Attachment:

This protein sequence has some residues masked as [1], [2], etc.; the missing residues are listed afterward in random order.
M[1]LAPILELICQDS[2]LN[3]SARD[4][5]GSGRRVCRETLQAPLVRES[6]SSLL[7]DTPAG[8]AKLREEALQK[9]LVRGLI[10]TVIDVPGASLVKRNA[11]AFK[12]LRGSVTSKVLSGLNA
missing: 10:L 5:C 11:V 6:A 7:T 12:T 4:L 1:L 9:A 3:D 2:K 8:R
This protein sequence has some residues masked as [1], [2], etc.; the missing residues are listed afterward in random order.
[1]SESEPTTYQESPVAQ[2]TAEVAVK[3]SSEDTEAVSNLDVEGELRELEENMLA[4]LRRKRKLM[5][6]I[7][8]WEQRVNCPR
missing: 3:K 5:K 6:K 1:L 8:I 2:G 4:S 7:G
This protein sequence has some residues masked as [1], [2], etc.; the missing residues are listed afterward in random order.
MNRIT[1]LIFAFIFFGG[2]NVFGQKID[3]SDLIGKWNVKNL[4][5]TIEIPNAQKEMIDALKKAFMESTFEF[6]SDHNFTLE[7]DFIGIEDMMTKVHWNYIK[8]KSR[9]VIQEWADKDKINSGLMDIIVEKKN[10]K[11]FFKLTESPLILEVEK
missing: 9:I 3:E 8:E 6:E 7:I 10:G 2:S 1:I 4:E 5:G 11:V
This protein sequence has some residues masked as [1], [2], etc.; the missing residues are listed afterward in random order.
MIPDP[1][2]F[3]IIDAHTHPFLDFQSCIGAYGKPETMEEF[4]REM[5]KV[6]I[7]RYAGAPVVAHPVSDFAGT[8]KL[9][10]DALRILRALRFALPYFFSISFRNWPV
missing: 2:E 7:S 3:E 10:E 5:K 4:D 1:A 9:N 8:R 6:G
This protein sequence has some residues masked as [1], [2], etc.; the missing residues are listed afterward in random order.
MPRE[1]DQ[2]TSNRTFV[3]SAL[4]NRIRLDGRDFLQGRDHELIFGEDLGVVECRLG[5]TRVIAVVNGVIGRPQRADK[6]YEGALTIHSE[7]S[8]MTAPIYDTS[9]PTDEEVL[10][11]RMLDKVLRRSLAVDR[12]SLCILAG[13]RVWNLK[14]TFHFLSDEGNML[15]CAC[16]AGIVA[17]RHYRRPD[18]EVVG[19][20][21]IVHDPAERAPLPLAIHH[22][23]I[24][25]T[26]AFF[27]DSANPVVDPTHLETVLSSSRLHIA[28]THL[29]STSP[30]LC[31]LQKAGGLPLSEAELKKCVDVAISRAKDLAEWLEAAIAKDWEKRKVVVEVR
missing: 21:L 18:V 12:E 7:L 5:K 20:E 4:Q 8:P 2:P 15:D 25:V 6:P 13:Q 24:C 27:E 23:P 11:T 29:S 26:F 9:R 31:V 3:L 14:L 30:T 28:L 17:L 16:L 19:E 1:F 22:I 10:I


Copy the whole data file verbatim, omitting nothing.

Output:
This protein sequence has some residues masked as [1], [2], etc.; the missing residues are listed afterward in random order.
M[1]LAPILELICQDS[2]LN[3]SARD[4][5]GSGRRVCRETLQAPLVRES[6]SSLL[7]DTPAG[8]AKLREEALQK[9]LVRGLI[10]TVIDVPGASLVKRNA[11]AFK[12]LRGSVTSKVLSGLNA
missing: 10:L 5:C 11:V 6:A 7:T 12:T 4:L 1:L 9:A 3:D 2:K 8:R
This protein sequence has some residues masked as [1], [2], etc.; the missing residues are listed afterward in random order.
[1]SESEPTTYQESPVAQ[2]TAEVAVK[3]SSEDTEAVSNLDVEGELRELEENMLA[4]LRRKRKLM[5][6]I[7][8]WEQRVNCPR
missing: 3:K 5:K 6:K 1:L 8:I 2:G 4:S 7:G
This protein sequence has some residues masked as [1], [2], etc.; the missing residues are listed afterward in random order.
MNRIT[1]LIFAFIFFGG[2]NVFGQKID[3]SDLIGKWNVKNL[4][5]TIEIPNAQKEMIDALKKAFMESTFEF[6]SDHNFTLE[7]DFIGIEDMMTKVHWNYIK[8]KSR[9]VIQEWADKDKINSGLMDIIVEKKN[10]K[11]FFKLTESPLILEVEK
missing: 9:I 3:E 8:E 6:E 7:I 10:G 2:S 1:I 4:E 5:G 11:V
This protein sequence has some residues masked as [1], [2], etc.; the missing residues are listed afterward in random order.
MIPDP[1][2]F[3]IIDAHTHPFLDFQSCIGAYGKPETMEEF[4]REM[5]KV[6]I[7]RYAGAPVVAHPVSDFAGT[8]KL[9][10]DALRILRALRFALPYFFSISFRNWPV
missing: 2:E 7:S 3:E 10:E 5:K 4:D 1:A 9:N 8:R 6:G
This protein sequence has some residues masked as [1], [2], etc.; the missing residues are listed afterward in random order.
MPRE[1]DQ[2]TSNRTFV[3]SAL[4]NRIRLDGRDFLQGRDHELIFGEDLGVVECRLG[5]TRVIAVVNGVIGRPQRADK[6]YEGALTIHSE[7]S[8]MTAPIYDTS[9]PTDEEVL[10][11]RMLDKVLRRSLAVDR[12]SLCILAG[13]RVWNLK[14]TFHFLSDEGNML[15]CAC[16]AGIVA[17]RHYRRPD[18]EVVG[19][20][21]IVHDPAERAPLPLAIHH[22][23]I[24][25]T[26]AFF[27]DSANPVVDPTHLETVLSSSRLHIA[28]THL[29]STSP[30]LC[31]LQKAGGLPLSEAELKKCVDVAISRAKDLAEWLEAAIAKDWEKRKVVVEVR
missing: 21:L 18:V 12:E 7:L 5:K 20:E 4:Q 8:P 2:P 15:D 25:V 6:P 13:Q 24:C 27:E 23:P 11:T 29:S 26:F 9:R 31:V 3:L 14:L 30:T 28:L 17:L 16:L 19:E 1:F 22:I 10:I